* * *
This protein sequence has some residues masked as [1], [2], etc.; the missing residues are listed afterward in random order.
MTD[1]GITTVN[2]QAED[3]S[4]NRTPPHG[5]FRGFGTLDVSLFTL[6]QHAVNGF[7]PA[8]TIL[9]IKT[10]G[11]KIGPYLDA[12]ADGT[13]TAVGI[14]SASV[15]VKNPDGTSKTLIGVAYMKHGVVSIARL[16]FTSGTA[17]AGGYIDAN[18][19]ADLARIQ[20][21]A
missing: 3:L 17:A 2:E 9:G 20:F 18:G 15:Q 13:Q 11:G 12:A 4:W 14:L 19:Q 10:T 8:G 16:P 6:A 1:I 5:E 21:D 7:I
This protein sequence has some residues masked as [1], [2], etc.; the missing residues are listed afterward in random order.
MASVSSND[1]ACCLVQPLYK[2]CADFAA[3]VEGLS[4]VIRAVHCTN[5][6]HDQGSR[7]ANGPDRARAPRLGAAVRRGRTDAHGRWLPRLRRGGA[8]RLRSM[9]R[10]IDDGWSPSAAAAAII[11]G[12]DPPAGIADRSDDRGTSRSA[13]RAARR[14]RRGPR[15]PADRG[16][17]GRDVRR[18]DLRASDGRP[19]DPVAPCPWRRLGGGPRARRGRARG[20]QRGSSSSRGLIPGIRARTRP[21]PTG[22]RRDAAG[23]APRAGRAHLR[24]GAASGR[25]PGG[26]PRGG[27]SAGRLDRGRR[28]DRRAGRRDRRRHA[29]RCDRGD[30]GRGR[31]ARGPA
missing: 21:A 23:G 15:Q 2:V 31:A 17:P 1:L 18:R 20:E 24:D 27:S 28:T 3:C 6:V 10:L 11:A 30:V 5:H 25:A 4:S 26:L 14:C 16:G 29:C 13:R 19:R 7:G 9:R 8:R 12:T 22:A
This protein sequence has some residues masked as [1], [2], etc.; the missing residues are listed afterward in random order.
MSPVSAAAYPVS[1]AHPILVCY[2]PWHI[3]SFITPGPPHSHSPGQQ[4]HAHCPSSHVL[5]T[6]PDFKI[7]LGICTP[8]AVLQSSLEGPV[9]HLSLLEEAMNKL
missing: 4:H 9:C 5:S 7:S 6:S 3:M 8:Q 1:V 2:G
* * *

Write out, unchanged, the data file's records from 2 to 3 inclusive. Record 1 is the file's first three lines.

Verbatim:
This protein sequence has some residues masked as [1], [2], etc.; the missing residues are listed afterward in random order.
MASVSSND[1]ACCLVQPLYK[2]CADFAA[3]VEGLS[4]VIRAVHCTN[5][6]HDQGSR[7]ANGPDRARAPRLGAAVRRGRTDAHGRWLPRLRRGGA[8]RLRSM[9]R[10]IDDGWSPSAAAAAII[11]G[12]DPPAGIADRSDDRGTSRSA[13]RAARR[14]RRGPR[15]PADRG[16][17]GRDVRR[18]DLRASDGRP[19]DPVAPCPWRRLGGGPRARRGRARG[20]QRGSSSSRGLIPGIRARTRP[21]PTG[22]RRDAAG[23]APRAGRAHLR[24]GAASGR[25]PGG[26]PRGG[27]SAGRLDRGRR[28]DRRAGRRDRRRHA[29]RCDRGD[30]GRGR[31]ARGPA
missing: 21:A 23:G 15:Q 2:V 31:A 17:P 1:L 18:R 20:E 24:D 27:S 28:T 3:C 6:V 10:L 11:A 30:V 5:H 25:A 4:S 26:L 14:C 16:G 29:C 13:R 19:R 7:G 9:R 8:R 12:T 22:A
This protein sequence has some residues masked as [1], [2], etc.; the missing residues are listed afterward in random order.
MSPVSAAAYPVS[1]AHPILVCY[2]PWHI[3]SFITPGPPHSHSPGQQ[4]HAHCPSSHVL[5]T[6]PDFKI[7]LGICTP[8]AVLQSSLEGPV[9]HLSLLEEAMNKL
missing: 4:H 9:C 5:S 7:S 6:S 3:M 8:Q 1:V 2:G